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going to develop blizzard conditions across much of new england and huge amounts of snow will be falling across the area once again, david. >> the indian government has asked the u.s. to look into reports that police in alabama attacked an indian grandfather left partially paralyzed, the 57-year-old was in the u.s. visiting his son, and we report. >> reporter: he is about to meet two officers from madison, alabama police department. a dashboard camera in one car records the conversation. >> what is going on? do what? >> reporter: and what follows, 57-year-old patel is tackled to the ground and incident recorded by a different camera in a second car and police say they received a call about a suspicious person and says his father had gone for a walk. >> when they told him to stop he stopped and he was telling them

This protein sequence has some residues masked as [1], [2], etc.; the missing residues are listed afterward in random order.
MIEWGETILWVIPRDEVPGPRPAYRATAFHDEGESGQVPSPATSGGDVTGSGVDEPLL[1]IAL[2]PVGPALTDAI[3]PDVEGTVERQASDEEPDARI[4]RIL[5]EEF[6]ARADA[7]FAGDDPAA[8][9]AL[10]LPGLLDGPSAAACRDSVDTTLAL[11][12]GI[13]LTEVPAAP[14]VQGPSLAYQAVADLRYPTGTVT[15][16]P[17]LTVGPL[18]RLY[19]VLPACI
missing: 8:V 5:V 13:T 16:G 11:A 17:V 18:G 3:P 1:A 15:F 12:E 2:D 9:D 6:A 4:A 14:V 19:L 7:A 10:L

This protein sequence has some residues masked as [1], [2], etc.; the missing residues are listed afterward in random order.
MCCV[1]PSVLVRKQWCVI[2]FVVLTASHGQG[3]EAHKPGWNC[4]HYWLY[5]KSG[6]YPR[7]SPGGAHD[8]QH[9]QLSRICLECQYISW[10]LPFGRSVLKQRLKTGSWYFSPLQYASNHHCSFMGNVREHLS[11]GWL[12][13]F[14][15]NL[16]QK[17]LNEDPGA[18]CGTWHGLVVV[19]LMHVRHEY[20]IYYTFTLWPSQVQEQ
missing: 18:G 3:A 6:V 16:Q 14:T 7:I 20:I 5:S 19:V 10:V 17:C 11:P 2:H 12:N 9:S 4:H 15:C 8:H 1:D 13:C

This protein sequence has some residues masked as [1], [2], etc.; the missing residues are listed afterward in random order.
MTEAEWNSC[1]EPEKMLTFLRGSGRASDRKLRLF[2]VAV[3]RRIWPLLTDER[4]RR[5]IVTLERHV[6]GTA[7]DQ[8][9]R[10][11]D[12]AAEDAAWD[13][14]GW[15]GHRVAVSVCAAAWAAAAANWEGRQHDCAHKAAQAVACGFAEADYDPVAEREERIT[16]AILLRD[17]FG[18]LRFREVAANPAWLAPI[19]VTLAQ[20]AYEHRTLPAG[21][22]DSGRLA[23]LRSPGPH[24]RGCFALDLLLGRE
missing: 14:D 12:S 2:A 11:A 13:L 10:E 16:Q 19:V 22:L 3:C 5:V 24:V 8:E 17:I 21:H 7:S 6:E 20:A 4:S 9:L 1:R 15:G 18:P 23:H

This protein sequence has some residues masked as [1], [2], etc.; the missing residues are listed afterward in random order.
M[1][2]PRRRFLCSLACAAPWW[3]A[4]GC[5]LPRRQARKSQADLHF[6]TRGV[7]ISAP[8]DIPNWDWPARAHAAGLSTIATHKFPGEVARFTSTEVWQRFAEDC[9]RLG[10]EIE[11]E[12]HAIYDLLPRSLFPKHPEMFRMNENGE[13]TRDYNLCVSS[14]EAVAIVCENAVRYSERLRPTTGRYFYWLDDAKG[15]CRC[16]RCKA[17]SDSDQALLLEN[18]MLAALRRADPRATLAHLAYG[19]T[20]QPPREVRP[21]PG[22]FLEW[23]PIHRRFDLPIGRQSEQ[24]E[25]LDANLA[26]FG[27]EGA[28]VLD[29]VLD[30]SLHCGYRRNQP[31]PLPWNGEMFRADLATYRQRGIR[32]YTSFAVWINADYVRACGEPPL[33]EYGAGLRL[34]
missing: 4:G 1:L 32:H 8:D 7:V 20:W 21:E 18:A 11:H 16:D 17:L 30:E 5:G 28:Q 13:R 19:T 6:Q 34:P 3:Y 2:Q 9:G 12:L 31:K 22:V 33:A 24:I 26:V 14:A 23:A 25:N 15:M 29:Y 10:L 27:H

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no english, indian. and he was telling them in english house number and pointing towards the house. >> reporter: patel arrived in madison two weeks ago to help his son's family care for their 17-month-old child and audio captures confusion among the officers. >> i don't know he don't speak a lick of english. >> reporter: when police try lifting patel they find he cannot stand up. >> stand up. >> stand up. >> reporter: patel lawyers say he was severely injured and required surgery to relieve pressure on his spinal cord and madison police officers apologized to patel and arrested an officer on an assault charge. >> i found that officer parker's actions did not meet the high standards and expectations of the madison city police department. for that reason i sincerely apologize to mr. patel.